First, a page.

Aurora artist’s work addresses representations of women’s bodies through male gaze

Award-winning Aurora photographer, poet and journalist Yafang Shi is showcasing her latest artwork “I am not your muse” at the King Heritage and Cultural Centre’s “Stereotype Smash” exhibition marking International Women’s Day.

The exhibition, which provides space for a total of 39 women artists to show their powerful works and voices, will run until March 18.

Shi’s other solo exhibition — “Fire II” — will be launched at the Aurora Public Library in March as well. The photography and poetry — “Fire” — was the winner of the Resiliency Award from York Region Arts Council’s YR Arts Awards in 2022.

From an intersectional and transnational feminist perspective, Shi’s artistic and journalistic work spotlights and addresses gender inequity, racial injustice and other human rights issues.

“I am not your muse” is a photography and poetry installation. The artwork consists of a self-portraiture of the artist holding a camera and a flamingo flower, and a photograph of flying flamingo flowers fused with a poem. The photographs are installed on two mirrors.

Shi feels that women’s bodies have been represented through the male gaze in male artists’ works for centuries. This practice has reinforced the stereotype that men are the art creators while women are men’s muses and objects of their works.

“This photography and poetry installation is intended to smash this stereotype by revealing it and the structural factors that reinforce it, while presenting women as powerful art creators and fierce forces for social change,” states Shi in her artist statement.

Despite several major challenges in the process of creating this complex but meaningful artwork, Shi received love and support from her friends. “It is truly a testimony of sisterhood,” she said, “This work was created by a woman with women and for women.”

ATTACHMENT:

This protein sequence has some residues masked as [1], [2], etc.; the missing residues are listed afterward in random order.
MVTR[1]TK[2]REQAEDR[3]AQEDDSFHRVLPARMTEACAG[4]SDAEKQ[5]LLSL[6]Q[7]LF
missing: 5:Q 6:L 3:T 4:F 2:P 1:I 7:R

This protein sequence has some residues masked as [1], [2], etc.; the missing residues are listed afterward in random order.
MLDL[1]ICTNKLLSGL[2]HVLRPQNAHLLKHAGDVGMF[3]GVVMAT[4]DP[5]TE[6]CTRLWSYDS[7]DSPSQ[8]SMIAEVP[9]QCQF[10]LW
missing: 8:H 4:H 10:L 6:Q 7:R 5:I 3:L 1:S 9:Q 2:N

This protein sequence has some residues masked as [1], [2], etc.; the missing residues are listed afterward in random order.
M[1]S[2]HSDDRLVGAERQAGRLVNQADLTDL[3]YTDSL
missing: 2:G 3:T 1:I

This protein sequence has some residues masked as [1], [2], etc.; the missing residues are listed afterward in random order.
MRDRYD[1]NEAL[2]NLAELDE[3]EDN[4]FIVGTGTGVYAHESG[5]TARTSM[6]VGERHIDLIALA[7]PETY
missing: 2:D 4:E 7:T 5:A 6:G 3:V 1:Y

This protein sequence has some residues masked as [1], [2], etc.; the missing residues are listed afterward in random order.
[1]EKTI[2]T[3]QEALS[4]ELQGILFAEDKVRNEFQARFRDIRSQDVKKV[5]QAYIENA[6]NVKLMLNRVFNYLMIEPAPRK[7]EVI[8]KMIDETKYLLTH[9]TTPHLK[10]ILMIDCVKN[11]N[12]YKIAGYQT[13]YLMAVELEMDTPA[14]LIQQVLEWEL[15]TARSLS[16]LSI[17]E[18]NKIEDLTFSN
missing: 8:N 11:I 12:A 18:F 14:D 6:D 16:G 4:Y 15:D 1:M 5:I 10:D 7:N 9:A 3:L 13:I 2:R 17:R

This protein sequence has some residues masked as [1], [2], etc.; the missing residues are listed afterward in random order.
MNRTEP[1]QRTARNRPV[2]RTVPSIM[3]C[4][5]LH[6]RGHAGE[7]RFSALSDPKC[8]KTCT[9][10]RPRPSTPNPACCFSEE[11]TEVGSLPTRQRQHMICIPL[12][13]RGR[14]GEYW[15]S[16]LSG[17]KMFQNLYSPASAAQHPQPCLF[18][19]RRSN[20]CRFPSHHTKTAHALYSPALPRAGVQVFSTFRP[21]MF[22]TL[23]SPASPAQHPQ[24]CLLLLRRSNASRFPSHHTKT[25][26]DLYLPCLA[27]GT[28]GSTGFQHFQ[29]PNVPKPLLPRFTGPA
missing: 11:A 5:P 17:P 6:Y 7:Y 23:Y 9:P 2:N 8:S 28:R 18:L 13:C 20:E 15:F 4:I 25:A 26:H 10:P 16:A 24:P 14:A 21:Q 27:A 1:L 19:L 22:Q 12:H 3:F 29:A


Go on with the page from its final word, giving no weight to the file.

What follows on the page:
In addition to intending to increase the public’s awareness of the objectification of women’s bodies in the arts and art practice, Shi would also like to draw the public’s attention to the subjection of women’s bodies to exploitation, sexual violence and abuse of power in the arts sector and beyond.

Shi calls for a more diverse representation of women’s bodies from women’s perspectives in the arts.

“Exhibitions like AGO’s ‘Her Flesh’ are good steps to present artworks portraying women’s bodies from women’s perspectives,” Shi added, “However, the representation of women’s bodies from women’s perspectives and women artists in those exhibitions should be more diverse and inclusive.”

She strongly believes the lived experiences of women, especially Indigenous women, women of colour and immigrant women, should be respected; their voices should be heard; and their visions should be counted in the arts and public life in Canada.

Scarlett Liu, Local Journalism Initiative Reporter, Economist & Sun